December 29, 1906


JAMA. 1906;XLVII(26):2139-2141. doi:10.1001/jama.1906.25210260009001d

A number of classifications have been suggested for the cerebral palsies of children; some based on their pathology, others on the clinical manifestations and one on the time of their occurrence. The latter, suggested by Sachs, is very convenient. He divides them into antenatal, natal and postnatal cases.

It is not always easy to determine the etiology of cerebral palsies in individual cases. This is due chiefly to their coming late under observation or because the autopsy findings, obtained sometimes years after the onset of the disease, may not reveal the nature of the initial lesion and its cause. This applies more particularly to prenatal palsies and those occurring after birth.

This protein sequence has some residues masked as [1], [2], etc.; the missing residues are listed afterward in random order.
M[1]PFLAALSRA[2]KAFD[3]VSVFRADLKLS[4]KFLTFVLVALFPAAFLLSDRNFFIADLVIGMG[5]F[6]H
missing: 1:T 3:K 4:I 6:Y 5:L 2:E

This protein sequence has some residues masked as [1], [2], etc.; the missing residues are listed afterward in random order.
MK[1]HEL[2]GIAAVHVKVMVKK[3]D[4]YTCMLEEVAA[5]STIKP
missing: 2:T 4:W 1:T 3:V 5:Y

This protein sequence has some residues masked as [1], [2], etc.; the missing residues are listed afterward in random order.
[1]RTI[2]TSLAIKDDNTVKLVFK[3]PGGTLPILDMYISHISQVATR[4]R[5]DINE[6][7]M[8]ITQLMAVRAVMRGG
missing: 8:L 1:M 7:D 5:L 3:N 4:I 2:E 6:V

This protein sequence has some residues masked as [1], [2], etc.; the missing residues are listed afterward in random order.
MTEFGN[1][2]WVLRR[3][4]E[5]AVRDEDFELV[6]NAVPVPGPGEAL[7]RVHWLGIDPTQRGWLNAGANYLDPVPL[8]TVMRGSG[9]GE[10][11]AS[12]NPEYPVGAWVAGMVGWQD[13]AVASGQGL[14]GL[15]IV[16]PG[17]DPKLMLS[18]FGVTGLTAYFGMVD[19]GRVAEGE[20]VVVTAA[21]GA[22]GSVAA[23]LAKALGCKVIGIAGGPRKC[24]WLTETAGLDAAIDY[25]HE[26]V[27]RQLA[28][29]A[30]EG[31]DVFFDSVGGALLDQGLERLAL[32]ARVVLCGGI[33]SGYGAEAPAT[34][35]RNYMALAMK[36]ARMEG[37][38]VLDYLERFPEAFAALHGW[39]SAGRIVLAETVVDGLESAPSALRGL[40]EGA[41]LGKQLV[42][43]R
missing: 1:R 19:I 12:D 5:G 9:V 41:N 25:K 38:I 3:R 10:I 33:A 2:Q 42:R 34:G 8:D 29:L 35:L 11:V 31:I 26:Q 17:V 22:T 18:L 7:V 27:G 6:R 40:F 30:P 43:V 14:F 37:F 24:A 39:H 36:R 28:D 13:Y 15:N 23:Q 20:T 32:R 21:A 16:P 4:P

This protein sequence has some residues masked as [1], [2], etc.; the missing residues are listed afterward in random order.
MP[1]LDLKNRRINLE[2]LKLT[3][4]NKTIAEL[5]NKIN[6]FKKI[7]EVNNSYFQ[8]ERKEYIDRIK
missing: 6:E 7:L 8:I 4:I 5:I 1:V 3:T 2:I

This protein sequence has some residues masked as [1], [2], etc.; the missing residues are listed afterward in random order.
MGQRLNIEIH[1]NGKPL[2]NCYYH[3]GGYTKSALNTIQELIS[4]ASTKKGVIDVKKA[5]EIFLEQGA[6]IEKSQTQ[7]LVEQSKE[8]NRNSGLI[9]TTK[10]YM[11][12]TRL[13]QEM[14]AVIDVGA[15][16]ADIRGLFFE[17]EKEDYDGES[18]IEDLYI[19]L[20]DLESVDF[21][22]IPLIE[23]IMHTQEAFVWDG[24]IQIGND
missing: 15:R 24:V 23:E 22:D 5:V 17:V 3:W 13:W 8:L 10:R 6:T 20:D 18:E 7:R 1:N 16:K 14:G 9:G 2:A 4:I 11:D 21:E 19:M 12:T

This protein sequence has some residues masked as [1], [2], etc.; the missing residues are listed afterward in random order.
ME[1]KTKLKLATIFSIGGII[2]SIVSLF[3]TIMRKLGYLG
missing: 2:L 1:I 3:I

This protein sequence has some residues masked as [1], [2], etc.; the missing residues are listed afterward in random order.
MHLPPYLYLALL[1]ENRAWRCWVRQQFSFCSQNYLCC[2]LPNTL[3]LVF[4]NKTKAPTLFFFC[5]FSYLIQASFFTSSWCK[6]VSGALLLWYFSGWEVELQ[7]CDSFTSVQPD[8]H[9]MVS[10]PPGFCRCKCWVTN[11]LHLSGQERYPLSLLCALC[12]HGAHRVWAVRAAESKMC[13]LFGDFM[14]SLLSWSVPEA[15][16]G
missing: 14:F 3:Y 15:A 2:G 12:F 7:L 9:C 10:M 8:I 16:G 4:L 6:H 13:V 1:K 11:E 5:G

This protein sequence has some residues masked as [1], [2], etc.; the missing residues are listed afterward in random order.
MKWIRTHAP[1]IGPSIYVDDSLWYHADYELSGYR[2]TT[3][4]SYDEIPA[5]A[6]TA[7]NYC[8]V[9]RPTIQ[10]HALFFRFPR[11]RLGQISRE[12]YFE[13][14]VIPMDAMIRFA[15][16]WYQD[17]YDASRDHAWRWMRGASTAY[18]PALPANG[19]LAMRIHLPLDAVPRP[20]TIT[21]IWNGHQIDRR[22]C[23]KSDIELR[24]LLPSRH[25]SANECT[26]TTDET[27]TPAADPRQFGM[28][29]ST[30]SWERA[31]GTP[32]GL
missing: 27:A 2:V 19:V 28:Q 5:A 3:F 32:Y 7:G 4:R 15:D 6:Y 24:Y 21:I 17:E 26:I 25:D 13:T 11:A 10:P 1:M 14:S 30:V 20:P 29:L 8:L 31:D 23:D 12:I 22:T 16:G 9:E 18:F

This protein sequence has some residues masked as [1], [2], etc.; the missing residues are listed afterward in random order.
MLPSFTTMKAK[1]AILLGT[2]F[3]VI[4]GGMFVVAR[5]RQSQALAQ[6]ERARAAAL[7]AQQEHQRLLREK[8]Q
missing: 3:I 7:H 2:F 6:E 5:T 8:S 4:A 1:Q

The cerebral lesions having their origin in utero seem to depend partly on conditions affecting the mother and secondarily the fetus and partly on the development of the fetus. The brain of the fetus may suffer lack of or

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